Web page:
Studies of ancient metals generally focus on the chemical nature of the metal or alloy and the production technique, as well as identifying corrosion processes and analysing surface deposits.
The analysis is carried out on metal microsections. Surface replicas are analysed to identify certain characteristics: types of inlay, polychrome decoration, and deposits, as well as typical corrosion products.
Objects made from ancient copper alloys (bronze, brass, etc.) exhibit specific types of deterioration, such as intra- or inter-granular corrosion, differential degradation of a specific phase in the metal, weathering of lead globules, or even the formation of a surface patina consisting of metal salts.
The objective of the analysis is to identify the weathering condition of the metal on the object's surface: presence or absence of natural, long-term corrosion or artificial weathering.
Identification of the process used to make the object and analysis of the composition of the alloy and any non-metallic inclusions (sulphides, oxides, etc.) are compared with archaeometallurgy data to verify that there are no technical anomalies.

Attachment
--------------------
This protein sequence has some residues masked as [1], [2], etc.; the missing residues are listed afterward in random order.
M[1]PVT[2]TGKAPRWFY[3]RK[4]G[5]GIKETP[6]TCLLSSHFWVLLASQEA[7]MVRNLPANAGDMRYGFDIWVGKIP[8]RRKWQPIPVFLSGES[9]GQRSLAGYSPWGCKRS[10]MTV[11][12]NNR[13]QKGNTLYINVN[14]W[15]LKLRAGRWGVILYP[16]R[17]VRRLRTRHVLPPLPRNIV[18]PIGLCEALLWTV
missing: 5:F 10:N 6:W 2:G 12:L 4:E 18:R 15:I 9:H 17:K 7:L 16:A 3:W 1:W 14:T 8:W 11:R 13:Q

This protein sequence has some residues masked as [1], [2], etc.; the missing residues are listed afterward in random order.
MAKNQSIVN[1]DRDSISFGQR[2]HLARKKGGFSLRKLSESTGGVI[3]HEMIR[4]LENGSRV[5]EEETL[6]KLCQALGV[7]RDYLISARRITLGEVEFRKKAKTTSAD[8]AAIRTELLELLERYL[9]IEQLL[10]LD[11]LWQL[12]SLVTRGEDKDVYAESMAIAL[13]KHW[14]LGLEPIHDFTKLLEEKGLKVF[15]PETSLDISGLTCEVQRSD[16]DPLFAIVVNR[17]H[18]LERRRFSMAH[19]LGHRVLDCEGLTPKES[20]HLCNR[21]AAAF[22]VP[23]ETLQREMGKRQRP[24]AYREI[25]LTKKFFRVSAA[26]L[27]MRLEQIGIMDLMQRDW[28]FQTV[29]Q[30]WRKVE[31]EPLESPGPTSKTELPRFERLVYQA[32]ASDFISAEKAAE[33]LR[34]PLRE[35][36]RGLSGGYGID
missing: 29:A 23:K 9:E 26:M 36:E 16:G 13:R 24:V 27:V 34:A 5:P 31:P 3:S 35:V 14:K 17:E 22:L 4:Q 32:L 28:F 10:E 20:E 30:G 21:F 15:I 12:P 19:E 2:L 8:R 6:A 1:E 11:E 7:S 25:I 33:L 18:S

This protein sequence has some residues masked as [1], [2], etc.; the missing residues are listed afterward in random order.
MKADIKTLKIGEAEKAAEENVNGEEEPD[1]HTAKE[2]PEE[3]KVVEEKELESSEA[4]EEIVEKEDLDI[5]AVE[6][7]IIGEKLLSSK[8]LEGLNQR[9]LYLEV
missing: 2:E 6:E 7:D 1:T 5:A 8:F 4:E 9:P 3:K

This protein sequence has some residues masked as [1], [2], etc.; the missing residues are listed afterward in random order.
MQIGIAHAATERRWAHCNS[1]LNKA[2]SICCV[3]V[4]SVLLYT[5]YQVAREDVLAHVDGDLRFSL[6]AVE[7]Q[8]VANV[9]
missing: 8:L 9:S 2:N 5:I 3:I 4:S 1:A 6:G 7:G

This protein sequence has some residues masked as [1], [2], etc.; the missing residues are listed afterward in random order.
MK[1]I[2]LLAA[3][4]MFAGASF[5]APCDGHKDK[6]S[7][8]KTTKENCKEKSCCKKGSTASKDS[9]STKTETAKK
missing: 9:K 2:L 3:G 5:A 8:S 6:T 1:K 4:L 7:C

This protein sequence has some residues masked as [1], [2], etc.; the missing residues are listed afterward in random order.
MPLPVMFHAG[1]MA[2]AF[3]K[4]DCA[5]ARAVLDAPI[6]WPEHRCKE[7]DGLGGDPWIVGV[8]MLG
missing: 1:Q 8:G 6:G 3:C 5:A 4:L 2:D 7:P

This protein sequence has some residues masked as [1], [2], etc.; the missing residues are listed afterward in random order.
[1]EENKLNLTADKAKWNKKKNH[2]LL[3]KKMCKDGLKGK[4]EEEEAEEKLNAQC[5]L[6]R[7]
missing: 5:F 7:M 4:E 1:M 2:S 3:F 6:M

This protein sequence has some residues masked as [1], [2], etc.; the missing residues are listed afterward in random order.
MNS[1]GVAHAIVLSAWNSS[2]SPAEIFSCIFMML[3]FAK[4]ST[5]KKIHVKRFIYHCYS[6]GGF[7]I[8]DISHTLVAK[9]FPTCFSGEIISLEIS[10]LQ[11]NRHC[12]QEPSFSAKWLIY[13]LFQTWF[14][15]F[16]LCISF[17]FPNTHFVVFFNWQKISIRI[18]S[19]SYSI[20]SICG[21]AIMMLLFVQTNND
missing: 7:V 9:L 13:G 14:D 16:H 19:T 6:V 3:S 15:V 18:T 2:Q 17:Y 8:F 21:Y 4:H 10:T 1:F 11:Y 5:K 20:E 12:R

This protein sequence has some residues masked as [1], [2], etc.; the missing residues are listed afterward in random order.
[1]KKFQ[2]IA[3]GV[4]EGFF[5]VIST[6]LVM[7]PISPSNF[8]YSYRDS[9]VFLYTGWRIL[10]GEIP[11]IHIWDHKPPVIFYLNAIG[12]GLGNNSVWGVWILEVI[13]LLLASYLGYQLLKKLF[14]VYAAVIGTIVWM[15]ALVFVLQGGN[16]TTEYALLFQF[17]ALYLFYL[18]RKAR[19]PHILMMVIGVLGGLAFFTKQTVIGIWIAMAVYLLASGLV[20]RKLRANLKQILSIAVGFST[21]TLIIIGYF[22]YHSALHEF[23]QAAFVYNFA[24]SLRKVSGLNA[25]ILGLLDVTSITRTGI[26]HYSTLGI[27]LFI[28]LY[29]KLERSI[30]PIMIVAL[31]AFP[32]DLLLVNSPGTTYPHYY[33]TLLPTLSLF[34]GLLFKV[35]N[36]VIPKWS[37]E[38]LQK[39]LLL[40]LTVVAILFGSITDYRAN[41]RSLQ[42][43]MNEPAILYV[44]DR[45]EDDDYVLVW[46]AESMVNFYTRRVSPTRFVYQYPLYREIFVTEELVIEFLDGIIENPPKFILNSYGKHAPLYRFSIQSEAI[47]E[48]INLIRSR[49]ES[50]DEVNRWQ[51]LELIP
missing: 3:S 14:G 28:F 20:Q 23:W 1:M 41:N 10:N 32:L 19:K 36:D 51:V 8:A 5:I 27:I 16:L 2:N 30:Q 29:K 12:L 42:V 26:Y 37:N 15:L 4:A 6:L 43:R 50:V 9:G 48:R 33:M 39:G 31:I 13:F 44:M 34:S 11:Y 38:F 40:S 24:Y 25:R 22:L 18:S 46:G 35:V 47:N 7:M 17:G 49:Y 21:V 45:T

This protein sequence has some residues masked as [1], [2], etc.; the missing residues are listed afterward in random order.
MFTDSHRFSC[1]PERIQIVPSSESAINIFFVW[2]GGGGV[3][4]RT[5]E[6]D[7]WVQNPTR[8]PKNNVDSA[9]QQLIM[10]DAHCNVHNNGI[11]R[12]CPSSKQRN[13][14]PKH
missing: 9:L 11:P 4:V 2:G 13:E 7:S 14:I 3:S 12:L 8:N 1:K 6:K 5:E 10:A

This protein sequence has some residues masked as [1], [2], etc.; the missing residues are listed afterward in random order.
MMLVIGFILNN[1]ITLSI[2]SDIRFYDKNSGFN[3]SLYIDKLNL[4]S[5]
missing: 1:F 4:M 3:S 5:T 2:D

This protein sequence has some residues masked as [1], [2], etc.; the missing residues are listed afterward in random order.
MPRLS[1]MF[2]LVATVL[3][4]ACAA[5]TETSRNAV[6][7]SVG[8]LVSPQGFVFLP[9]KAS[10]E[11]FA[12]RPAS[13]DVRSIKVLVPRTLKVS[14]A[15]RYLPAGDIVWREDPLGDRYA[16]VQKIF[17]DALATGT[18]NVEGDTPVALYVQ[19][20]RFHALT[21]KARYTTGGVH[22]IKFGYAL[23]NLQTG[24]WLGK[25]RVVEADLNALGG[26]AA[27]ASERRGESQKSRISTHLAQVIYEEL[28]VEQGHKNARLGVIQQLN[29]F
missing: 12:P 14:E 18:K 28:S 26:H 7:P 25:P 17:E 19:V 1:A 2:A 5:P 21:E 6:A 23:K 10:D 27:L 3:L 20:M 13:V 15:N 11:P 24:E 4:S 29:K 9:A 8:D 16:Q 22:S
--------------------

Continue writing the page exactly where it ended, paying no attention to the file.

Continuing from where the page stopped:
Analysis of the deposits and their interaction with corrosion products on the surface of the alloy make it possible to identify the object's preservation environment and any ancient or recent surface treatments.
The methods used to study these materials are similar to those for silver objects, as the only difference consists of specific deterioration in their composition and appearance.
Stereomicroscope examination of the object reveals information about its structure and production technique, as well as its general weathering condition. Surface examination may be complemented by X- or gamma-ray radiography.
Inverted optical microscope examination of a microsection makes it possible to identify any surface weathering of the metal, as well as any non-metallic inclusions in the matrix, prior to SEM-EDX analysis.
"Chemical exposure" of the metal, followed by examination under an optical microscope, is used to determine the stages involved in producing the object (casting, annealing, swaging, etc.).
This is systematically associated with a scanning electron microscope (SEM) examination, coupled with elemental analysis (EDX), to determine the composition of the alloy (semi-quantitative analysis), non-metallic inclusions, corrosion by-products, and any surface deposits.
It may be necessary to determine the precise composition of the alloy, in cases where the detection of trace elements (less than 1% of the overall composition) may be decisive for authentication. In those cases, we offer composition analyses using qualitative and quantitative methods: WDX and/or PIXE.
When the alloy contains lead, it is possible to determine whether it is under or over 100 years old (lead 210 test).
If the clay casting core is still present inside the sculpture, it is possible to date it by thermoluminescence (TL dating).